many colleges have programs now where you can get into post grad programs straight from high school upon application. i.e. business programs and med school programs that you automatically get into upon application. these programs usually end up saving some time as well. a relative's daughter will be completing undergrad and med school in 7 years without having to go to the caribbean like many do to save a year. the only caveat is to maintain a certain GPA, which any good student will have to do irregardless. it's a win win situation for all involved, the parent, college and the student.

yet another way to cut some time and expedite life . . .

Its a good idea if you can swing it I guess.

I'm not sure why they suggest community college courses in the summer. WHy not just take summer courses at your normal school? Guess that might be a money saving idea.

It would be very tough to get through a BS in 3 years at some programs. It would take good advance planning and an early decision on major for sure. In my engineering school they had series of courses that were ONLY offered fall, winter, spring. Classes were not offered every quarter and there were many upper level classes that had prerequisites of lower level classes. So you basically had to take many required courses that were laid out sequentially over a defined 4 year plan. I was one of the only people who got out in 4 years and that took good planning. Most people took 4.5-5 years.

"Get on with life"? Isn't college part of your life? Your plan sounds great if you're finishing high school with 100% certainty of the field you want to go into and where you want to be, but I think that's a pretty unrealistic understanding of most young people getting ready to go to school. Not every class you need will be available at community college, nor will AP credits meet every requirement for your major. I notice you didn't mention the possibility of taking a year off before starting - I think this can be a financially and personally better alternative for many college-bound students who need time to get their heads straight and earn a little money before they start.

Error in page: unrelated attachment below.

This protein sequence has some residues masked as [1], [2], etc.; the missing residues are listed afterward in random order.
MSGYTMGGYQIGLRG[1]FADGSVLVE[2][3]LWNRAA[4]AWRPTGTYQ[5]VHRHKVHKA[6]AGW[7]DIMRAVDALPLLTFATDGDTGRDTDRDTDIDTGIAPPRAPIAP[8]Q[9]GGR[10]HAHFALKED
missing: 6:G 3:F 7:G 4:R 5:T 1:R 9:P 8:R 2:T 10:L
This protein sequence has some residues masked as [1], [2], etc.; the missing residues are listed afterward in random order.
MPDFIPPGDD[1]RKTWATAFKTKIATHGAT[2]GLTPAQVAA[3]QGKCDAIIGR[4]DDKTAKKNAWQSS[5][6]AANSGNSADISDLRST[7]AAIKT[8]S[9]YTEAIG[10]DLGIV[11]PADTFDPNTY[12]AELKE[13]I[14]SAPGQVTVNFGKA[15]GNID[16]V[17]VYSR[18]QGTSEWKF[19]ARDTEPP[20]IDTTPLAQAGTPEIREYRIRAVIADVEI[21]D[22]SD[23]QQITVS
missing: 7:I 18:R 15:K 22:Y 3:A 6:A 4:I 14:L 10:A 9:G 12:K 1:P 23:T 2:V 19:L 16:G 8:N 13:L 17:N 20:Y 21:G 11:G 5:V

Okay, maybe I'm the odd one in the group, but I actually learned stuff outside of class while I was in college... Not to mention gaining life-long friends! Why accelerate a good thing so that it is over quickly and with a higher amount of stress?

Then again, I've always heard that college is a great time in life, and to enjoy the rare moment before it's over. So I did... But then again, I went to a state college instead of a more expensive Ivy League selection.

Hmmm, thinking about this has caused me to think about increase my contributions to my kids 529 plans by $100 more each month...

I know my opposite thoughts on this matter might not be optimal from a financial sense; it will still be a balanced and enjoyable option.

Two other options:

1. Take AP classes in HS and then take the AP test. Many schools will grant you credit based upon your score on the AP exams.